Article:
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Chance encounter leads to rescue

Group of five clings to a cooler and their overturned skiff for three hours until sail-racing crew arrives

Skipper Larry Vazzano, at the helm, and crew were returning from a day of racing when they spotted fellow mariners in distress.

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A group on a fishing outing quickly faced a life-or-death situation in July when their vessel capsized, leaving them clinging for several hours to a cooler and their overturned boat in Chesapeake Bay.

Jose Reyes, 38, of Silver Spring, Md., was fishing with four others at 9 p.m. July 17, according to police.

Reyes, along with Oscar Flores, 12, Oscar Samuel Flores, 32, Anna Garcia, 36, and Carlos Eskabar, 35, was near Sandy Point Lighthouse aboard his 1967 14-foot wooden Appleby open fishing boat.

Reyes told investigators he was heading back to Sandy Point Park when his vessel capsized because of a large wave.

"Being a 14-footer, there was not a lot of freeboard. It wouldn't take much for water to come running over the gunwales," says Sgt. Art Windemuth, spokesman for the Maryland Natural Resources Police.

Oscar Flores was the only one wearing a life jacket and there was no VHF or EPIRB aboard the boat, according to Windemuth. Winds were 12 to 25 knots with clear visibility and waves of 2 to 6 feet. The passengers had no time to get their life jackets on before they landed in the 80-degree water. The signal whistle Reyes had on board fell into the water, according to Windemuth.

Garcia and Eskabar, both from Hyattsville, Md., were able to cling to a floating cooler, while Reyes and the Floreses grabbed onto the overturned vessel. Reyes detached his 10-hp Mercury outboard from the vessel and let it sink to the bottom to allow the vessel to float better, according to Maryland Natural Resources Police Corporal Aaron Parker. During the course of almost three hours, the two parties drifted about two miles from one another, heading north towards Baltimore Lighthouse.

At about 11:30 p.m., Larry Vazzano, captain of the 40-foot Canadian Sailcraft sloop Wharf Rat, says he saw a battery-operated navigational light flashing off his port side. It was a light Reyes was able to retrieve from the boat.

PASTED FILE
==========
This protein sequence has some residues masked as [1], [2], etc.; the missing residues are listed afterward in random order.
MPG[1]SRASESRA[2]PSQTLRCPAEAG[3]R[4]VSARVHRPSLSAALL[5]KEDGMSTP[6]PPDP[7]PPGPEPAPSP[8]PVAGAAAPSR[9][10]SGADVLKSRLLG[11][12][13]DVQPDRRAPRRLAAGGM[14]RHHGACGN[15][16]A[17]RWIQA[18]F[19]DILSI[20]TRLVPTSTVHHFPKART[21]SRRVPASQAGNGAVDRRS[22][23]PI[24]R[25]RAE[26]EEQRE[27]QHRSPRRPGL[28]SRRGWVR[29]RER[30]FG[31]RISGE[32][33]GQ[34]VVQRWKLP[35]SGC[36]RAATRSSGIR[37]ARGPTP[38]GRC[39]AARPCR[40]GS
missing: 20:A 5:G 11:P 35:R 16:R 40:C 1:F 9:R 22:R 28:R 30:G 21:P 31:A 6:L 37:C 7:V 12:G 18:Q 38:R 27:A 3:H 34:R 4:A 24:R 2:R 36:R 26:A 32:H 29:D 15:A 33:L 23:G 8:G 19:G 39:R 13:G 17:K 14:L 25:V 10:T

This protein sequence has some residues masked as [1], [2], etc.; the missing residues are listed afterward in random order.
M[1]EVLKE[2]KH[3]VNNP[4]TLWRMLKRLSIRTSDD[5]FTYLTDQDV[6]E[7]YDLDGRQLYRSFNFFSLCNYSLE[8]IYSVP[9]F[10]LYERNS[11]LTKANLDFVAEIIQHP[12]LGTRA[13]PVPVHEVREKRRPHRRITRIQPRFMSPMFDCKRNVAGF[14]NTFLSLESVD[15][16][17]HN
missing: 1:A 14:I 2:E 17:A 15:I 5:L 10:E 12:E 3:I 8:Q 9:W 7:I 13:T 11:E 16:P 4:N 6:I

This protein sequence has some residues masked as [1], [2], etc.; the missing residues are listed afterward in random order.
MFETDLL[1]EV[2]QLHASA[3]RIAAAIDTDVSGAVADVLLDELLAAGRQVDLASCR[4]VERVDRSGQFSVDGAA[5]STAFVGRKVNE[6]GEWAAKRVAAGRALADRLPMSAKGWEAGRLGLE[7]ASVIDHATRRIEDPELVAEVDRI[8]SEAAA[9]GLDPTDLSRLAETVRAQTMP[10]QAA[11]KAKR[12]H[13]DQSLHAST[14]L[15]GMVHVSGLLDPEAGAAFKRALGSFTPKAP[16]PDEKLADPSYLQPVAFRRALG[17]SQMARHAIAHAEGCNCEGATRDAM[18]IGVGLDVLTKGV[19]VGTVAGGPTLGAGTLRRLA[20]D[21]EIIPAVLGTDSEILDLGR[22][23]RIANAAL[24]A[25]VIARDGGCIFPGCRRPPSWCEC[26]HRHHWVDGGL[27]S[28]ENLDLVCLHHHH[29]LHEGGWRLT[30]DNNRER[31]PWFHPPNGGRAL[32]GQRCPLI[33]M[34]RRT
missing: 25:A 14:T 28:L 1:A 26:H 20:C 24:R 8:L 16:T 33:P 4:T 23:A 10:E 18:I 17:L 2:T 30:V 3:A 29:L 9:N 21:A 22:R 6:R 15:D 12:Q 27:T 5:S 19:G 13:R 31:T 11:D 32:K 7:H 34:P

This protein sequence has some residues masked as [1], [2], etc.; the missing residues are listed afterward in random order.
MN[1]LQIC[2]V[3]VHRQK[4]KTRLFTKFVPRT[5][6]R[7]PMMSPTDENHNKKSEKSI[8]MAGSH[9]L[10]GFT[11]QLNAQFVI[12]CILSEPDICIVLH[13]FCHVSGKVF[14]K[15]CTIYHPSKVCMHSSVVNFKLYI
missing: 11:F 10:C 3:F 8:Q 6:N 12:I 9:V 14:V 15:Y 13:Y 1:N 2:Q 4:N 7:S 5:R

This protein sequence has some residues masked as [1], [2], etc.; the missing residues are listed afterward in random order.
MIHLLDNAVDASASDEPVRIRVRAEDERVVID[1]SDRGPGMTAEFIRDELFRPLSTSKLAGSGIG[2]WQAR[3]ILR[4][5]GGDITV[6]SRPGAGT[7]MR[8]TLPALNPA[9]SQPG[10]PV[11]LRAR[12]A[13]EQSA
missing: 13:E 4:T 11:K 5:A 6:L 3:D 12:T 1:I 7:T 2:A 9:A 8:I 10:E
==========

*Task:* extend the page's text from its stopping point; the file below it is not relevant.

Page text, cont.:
"We were returning from Solomons Island from a race," says Vazzano, who runs the charter company Atlantic Sailing Experience. "It had been so hot during the day, we thought it would be nice to have a cool night cruise back."

Vazzano, 59, along with crewmembers Brian Robert, Wesley Bramble and Kathleen Hazlehurst Knust, were under power passing Magothy River and the Baltimore Lighthouse. They were about 150 yards away from Reyes when they saw his light off the port side.

"I immediately throttled back and called in a mayday over the VHF radio," says Vazzano. (The Coast Guard states they received the call at 11:36 p.m. and the Maryland Natural Resources received it at 11:40 p.m.) "We were pretty close - I could hear their cries over the engine."

Vazzano says they threw a rescue sling over the side and began circling the capsized vessel. Reyes and Oscar Flores grabbed the line first and were able to climb up Wharf Rat's swim ladder. The second time around, Oscar Samuel Flores grabbed on, but was too weak to use the ladder, so the crew pulled him aboard.

"We got them blankets, hot drinks and food," says Vazzano. "Reyes told me that there were two more people out there clinging to a cooler, so we communicated that to the authorities ... I think we were just in time."

Parker departed in a 19-foot Boston Whaler from the Pasadena area heading south shortly after 11:40 p.m. while a 21-foot Zodiac was simultaneously dispatched from Sandy Point, heading north to retrieve the capsized Appleby.

There was about a 2- to 3-foot chop, according to Parker. He reached Garcia and Eskabar at about 12:20 a.m.

"They were just north of Baltimore Light and about three-quarters of a mile offshore," says Parker. "They were totally exhausted, but elated to see someone. I got them on board and they just collapsed in the vessel."

Meanwhile, the Coast Guard transferred Reyes and the Floreses from Wharf Rat at about 12:30 a.m. All parties were transferred to Gibson Island, where medical personnel were waiting, according to Parker.

Garcia and Eskabar arrived at 12:35 a.m. and they were transferred to Baltimore Washington Medical Center in Glen Burnie for treatment of hypothermia. They were later released. Reyes and the Floreses arrived at 1 a.m. and declined medical treatment.

Parker says he then took Reyes and the Floreses back to Sandy Point Park. The Zodiac found and retrieved Reyes' vessel at 1:04 a.m. and managed to get it back to the park by 4 a.m.

"They couldn't turn it over, so they had to tow it still upside down," says Parker. "You have to go slow when a boat is upside down to make sure it doesn't start sinking."

Parker assisted Reyes in getting the boat onto the trailer and Reyes and the Floreses left for home at about 4:25 a.m.

"It was a long night, but any night that ends with lives saved is a good night," says Parker.

Vazzano says he's never done or seen anything like this in his 25 years of sailing.

"I'm out on the water so much, I guess it's just a matter of time," says Vazzano. "I'm just glad I happened to be there."

This article originally appeared in the November 2010 issue.